arthroscope


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arthroscope

[′ärth·rə‚skōp]
(medicine)
An endoscope for examining the interior of a joint.
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The 3-4 portal is the most commonly used portal for the initial placement of the arthroscope, and the 4-5 portal is the most commonly used portal for the initial insertion of probes and instruments.
In addition to Kapp Surgical's expertise in arthroscope repair, we can also offer repair of your other rigid endoscopes such as: cystoscopes, laparoscopes, hysteroscopes, sinoscopes, and endoscopic instruments.
Arthroscopes are thin, flexible fiberoptic tubes with cameras or viewing devices that are inserted into joints during keyhole surgery.
Arthroplasty and Sport Arthroscope, Orthopedics Department, Security Forces Hospital, Riyadh, Saudi Arabia.
Arthroscopy--which is commonly utilized for the shoulder and knee joints--is performed through keyhole surgery, during which an instrument called an arthroscope is introduced into the problem joint via a small incision.
Arthroscopy (also called arthroscopic surgery) is a minimally invasive surgical procedure on a joint in which an examination and sometimes treatment of damage is performed using an arthroscope, an endoscope that is inserted into the joint through a small incision.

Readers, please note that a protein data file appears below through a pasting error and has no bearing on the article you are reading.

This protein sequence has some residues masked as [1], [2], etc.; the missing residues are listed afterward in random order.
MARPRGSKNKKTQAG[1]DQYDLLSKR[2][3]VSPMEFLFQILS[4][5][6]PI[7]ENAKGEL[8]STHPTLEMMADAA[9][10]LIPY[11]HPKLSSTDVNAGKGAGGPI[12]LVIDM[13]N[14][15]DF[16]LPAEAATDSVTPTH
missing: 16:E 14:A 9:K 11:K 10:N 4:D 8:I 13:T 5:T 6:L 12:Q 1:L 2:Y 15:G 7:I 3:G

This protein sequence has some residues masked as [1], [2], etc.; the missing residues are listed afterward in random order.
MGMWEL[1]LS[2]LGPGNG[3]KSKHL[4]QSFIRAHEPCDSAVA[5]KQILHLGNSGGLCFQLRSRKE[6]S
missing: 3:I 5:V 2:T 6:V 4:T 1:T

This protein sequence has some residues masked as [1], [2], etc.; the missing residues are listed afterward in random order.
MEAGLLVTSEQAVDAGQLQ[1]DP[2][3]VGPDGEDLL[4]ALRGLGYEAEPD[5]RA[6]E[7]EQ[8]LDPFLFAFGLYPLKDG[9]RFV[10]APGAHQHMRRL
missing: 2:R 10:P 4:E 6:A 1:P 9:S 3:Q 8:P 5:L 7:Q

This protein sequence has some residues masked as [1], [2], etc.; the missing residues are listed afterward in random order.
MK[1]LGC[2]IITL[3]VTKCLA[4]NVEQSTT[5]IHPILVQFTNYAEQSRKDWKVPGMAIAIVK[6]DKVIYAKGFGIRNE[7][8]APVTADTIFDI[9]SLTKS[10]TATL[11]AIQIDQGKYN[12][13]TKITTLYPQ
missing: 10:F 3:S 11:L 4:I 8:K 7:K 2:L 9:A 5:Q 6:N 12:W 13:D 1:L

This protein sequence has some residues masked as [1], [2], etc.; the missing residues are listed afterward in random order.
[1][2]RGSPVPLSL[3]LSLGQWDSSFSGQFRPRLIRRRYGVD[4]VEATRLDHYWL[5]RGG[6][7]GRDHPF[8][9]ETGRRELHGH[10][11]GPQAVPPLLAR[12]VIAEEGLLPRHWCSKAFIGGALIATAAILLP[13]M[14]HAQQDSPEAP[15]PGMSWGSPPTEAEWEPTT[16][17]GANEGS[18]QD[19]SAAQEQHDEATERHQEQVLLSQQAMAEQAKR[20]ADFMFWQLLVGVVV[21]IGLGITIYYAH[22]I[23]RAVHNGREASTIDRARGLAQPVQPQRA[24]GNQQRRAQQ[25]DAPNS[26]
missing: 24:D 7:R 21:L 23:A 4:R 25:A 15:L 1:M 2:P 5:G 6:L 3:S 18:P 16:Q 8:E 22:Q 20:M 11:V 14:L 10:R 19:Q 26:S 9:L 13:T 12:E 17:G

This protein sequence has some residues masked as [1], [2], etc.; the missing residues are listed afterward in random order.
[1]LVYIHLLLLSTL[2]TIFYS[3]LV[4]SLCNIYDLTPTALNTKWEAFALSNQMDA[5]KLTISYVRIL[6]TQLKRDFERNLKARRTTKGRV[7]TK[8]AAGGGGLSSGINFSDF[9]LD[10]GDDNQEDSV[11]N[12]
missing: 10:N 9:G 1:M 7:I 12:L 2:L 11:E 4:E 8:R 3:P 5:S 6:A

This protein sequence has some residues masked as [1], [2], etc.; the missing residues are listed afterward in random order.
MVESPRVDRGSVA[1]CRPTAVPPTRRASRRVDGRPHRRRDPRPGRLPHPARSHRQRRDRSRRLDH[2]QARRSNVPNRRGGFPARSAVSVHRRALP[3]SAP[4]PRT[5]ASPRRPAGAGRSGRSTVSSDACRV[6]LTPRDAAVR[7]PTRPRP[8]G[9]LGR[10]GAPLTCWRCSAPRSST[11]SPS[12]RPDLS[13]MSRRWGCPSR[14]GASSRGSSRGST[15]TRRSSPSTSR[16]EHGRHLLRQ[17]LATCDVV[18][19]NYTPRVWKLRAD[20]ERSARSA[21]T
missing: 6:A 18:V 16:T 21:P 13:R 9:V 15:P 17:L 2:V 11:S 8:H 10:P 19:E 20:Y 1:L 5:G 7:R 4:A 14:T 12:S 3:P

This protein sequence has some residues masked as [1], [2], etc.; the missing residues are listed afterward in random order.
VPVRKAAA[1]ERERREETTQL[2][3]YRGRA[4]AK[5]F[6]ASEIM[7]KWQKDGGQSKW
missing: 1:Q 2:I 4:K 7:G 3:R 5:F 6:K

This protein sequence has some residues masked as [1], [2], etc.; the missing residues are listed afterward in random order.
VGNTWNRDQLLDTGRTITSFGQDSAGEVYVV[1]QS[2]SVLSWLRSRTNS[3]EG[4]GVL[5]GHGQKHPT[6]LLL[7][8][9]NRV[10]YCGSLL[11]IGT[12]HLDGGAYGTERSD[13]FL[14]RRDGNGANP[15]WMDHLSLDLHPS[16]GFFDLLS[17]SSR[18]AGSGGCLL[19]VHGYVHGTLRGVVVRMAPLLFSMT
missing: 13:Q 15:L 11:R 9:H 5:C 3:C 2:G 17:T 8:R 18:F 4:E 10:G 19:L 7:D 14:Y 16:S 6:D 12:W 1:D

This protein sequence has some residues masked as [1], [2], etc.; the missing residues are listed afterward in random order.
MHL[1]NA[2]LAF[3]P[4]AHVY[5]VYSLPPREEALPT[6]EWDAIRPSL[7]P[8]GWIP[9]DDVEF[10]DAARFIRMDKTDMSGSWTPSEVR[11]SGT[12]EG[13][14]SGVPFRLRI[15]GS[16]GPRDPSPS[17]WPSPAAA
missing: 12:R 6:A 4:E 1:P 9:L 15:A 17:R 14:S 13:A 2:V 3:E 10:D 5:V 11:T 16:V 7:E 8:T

The equipment used for cavity inspection included a flexible colonoscope with a diameter of 10mm and angles up to 180[degrees] (Karl Storz, Germany), a 10mm and 0[degrees] laparoscope (Karl Storz, Germany), and a 4mm and 30[degrees] arthroscope (Karl Storz, Germany); all were coupled to a laparoscopic unit composed by a LED monitor, a microcam and a xenon light source (Telepack[R], Karl Storz, Germany).
Firstly, we created a space where the arthroscope was to enter.
An arthroscope with a protecting sheath was inserted, and the hip joint was examined.
Using small incisions in the skin, the surgeon uses an arthroscope (a thin tube fitted with a light source and a camera) to examine the damage to the area and then repairs the damaged areas surgically around the shoulder joint.
Using the arthroscope, the torn portion of the meniscus is removed (resected), with the goal of leaving behind as much healthy cartilage as possible.
9 mm arthroscope, we examined the Lisfranc joint (Figure 3) and noted that the cuboid articular surface between the cuboid and the fourth metatarsal was crushed (Figure 4).